There’s no guarantee that you’ll develop a stomach ulcer, but erring on the side of caution and taking it with a meal or a snack is a great option to avoid the risk as much as you can.

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The following delivery methods are currently available within the UK: All orders are sent in discreet, plain packaging.

UK Standard Delivery, £1.99

Order before 12pm to have your order delivered using Royal Mail Tracked 48 Service

standard UK delivery within 3-5 working days

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Order before 12pm to have your order delivered using the Express delivery service* (deliveries are made Monday - Saturday)

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Order before 12pm to have your order delivered before 1pm next day using Royal Mail Special Delivery service, this also includes Saturday deliveries.

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Order before 12pm to have your order delivered before 9am next day using Royal Mail Special Delivery service, this also includes Saturday deliveries.

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DPD Next Day Delivery, £4.99 (Monday - Friday only. This service does not include Saturday)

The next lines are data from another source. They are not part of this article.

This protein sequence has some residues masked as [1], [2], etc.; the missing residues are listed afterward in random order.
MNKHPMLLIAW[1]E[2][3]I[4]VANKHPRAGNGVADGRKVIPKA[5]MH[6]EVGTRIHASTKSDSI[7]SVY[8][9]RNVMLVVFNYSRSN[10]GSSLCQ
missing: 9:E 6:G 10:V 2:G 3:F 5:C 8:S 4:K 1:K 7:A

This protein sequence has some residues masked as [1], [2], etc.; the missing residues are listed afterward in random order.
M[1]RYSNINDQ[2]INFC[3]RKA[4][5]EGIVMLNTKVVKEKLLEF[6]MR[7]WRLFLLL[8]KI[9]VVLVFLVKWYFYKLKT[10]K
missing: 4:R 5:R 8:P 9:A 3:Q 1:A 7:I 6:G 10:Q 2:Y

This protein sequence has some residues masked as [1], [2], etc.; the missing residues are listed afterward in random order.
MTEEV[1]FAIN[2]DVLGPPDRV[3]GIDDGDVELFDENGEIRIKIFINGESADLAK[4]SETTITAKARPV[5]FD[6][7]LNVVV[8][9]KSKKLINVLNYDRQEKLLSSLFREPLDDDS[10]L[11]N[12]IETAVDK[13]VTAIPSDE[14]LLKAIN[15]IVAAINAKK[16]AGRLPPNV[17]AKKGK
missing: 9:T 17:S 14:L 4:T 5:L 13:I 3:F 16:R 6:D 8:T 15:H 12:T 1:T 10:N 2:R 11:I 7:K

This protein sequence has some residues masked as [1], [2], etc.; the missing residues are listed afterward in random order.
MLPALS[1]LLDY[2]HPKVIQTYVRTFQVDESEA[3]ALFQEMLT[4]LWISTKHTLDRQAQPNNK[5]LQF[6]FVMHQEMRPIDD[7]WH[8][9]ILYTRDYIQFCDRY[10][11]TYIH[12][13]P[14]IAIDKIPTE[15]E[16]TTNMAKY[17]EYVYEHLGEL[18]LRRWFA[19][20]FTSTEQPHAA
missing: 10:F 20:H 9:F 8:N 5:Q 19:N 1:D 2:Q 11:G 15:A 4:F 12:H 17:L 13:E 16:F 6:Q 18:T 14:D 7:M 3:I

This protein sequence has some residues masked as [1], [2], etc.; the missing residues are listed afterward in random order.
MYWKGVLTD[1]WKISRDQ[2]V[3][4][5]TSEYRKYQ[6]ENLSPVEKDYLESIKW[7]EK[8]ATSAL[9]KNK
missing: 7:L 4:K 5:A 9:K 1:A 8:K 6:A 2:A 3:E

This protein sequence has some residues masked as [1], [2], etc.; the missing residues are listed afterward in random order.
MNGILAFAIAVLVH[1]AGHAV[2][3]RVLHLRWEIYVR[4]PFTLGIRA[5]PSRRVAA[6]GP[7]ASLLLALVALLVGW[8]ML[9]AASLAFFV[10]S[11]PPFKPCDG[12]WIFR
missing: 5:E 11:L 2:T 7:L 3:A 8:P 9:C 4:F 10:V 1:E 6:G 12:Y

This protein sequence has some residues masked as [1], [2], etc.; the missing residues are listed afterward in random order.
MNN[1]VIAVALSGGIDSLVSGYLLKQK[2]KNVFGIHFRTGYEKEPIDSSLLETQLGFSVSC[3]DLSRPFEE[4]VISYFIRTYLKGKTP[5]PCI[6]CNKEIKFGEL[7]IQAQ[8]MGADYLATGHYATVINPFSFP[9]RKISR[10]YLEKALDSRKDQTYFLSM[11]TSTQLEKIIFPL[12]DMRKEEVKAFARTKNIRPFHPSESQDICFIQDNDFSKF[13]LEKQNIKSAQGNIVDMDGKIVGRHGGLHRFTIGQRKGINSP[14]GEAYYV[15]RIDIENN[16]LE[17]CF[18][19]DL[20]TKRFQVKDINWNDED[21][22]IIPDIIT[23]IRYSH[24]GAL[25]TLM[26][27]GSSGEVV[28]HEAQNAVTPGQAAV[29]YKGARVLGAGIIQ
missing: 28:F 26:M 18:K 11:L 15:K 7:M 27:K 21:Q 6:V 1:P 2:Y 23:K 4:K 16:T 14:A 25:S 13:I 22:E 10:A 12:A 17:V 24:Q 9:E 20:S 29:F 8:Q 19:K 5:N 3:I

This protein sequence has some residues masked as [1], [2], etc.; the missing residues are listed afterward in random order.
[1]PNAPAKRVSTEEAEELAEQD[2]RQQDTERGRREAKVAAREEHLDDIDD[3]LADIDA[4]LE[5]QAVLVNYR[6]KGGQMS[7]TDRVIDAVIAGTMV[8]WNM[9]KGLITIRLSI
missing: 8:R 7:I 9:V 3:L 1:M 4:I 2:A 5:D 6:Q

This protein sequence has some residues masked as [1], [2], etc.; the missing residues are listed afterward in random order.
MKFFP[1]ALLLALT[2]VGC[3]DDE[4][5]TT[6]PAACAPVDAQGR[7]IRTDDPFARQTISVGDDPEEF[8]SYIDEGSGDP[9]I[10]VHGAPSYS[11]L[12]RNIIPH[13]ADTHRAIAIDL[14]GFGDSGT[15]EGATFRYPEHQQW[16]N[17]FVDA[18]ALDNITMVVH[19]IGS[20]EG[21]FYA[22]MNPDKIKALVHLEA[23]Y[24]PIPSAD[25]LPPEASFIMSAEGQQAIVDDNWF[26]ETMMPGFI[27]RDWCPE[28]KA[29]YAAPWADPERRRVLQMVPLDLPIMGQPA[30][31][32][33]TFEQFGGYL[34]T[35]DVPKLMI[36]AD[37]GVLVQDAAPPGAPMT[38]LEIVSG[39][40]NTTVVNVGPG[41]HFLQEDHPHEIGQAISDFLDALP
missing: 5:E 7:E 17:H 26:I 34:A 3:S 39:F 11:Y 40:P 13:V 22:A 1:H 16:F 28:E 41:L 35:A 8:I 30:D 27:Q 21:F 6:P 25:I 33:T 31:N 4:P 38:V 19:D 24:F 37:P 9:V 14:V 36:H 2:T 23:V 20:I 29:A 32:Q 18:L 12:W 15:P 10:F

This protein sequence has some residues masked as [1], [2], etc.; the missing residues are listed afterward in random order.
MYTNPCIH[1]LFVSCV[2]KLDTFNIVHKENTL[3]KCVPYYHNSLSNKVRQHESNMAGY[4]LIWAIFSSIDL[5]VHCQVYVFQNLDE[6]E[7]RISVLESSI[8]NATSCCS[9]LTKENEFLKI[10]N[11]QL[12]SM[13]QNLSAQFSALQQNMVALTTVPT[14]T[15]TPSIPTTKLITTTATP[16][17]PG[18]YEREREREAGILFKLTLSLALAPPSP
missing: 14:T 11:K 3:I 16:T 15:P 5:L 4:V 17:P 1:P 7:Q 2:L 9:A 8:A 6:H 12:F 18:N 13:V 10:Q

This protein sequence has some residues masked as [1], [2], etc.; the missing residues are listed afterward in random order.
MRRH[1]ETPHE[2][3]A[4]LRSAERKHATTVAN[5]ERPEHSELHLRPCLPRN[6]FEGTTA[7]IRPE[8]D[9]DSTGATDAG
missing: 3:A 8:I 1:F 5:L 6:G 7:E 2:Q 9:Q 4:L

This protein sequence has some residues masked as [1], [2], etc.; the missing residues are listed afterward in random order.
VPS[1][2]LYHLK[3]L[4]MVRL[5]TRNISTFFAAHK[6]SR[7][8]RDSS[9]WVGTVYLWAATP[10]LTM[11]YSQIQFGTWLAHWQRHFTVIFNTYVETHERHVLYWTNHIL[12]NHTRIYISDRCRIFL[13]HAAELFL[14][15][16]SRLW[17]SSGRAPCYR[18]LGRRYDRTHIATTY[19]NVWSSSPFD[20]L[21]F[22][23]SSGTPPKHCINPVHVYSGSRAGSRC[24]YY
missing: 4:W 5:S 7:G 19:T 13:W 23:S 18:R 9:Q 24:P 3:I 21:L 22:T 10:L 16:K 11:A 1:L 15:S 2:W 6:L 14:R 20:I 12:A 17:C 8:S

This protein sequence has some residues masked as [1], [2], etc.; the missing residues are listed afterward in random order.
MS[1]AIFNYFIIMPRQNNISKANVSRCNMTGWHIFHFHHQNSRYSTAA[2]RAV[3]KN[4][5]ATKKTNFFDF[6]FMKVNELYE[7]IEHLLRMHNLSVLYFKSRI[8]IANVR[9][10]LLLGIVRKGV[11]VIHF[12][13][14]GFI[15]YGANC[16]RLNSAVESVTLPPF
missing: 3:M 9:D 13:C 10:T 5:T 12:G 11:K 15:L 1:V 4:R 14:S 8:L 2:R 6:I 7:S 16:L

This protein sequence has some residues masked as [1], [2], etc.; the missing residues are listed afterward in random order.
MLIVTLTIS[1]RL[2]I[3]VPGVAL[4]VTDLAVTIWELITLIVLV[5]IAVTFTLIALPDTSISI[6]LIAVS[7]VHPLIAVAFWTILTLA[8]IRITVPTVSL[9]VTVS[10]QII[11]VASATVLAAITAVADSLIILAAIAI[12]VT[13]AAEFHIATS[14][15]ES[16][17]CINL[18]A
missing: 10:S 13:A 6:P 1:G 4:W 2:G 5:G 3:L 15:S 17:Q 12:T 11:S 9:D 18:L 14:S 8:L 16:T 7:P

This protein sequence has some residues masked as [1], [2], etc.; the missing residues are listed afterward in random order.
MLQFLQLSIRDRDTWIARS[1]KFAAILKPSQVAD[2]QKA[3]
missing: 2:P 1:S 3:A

Orders signed by the doctor before 12 noon the day before will be delivered the following working day

If your order is signed by the doctor after 12 noon, your order will be delivered within 2 working days

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Orders signed by the doctor before 12 noon the day before will be delivered by 12 noon the following working day

If your order is signed by the doctor after 12 noon, your order will be delivered within 2 working days

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DPD Next Day Delivery, by 10:30am, £14.99  (Monday - Friday only. This service does not include Saturday)

Orders signed by the doctor before 12 noon the day before will be delivered by 10:30am the following working day

If your order is signed by the doctor after 12 noon, your order will be delivered within 2 working days

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Orders signed by the doctor before 12 noon the day before will be delivered the following Saturday

If your order is signed by the doctor after 12 noon, your order will be delivered within 2 working days

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DPD Saturday Delivery, by 12:00am, £21.99

Orders signed by the doctor before 12 noon the day before will be delivered by 12:00am Saturday

If your order is signed by the doctor after 12 noon, your order will be delivered within 2 working days

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DPD Saturday Delivery, by 10:30am, £29.99

Orders signed by the doctor before 12 noon the day before will be delivered by 10:30am Saturday

If your order is signed by the doctor after 12 noon, your order will be delivered within 2 working days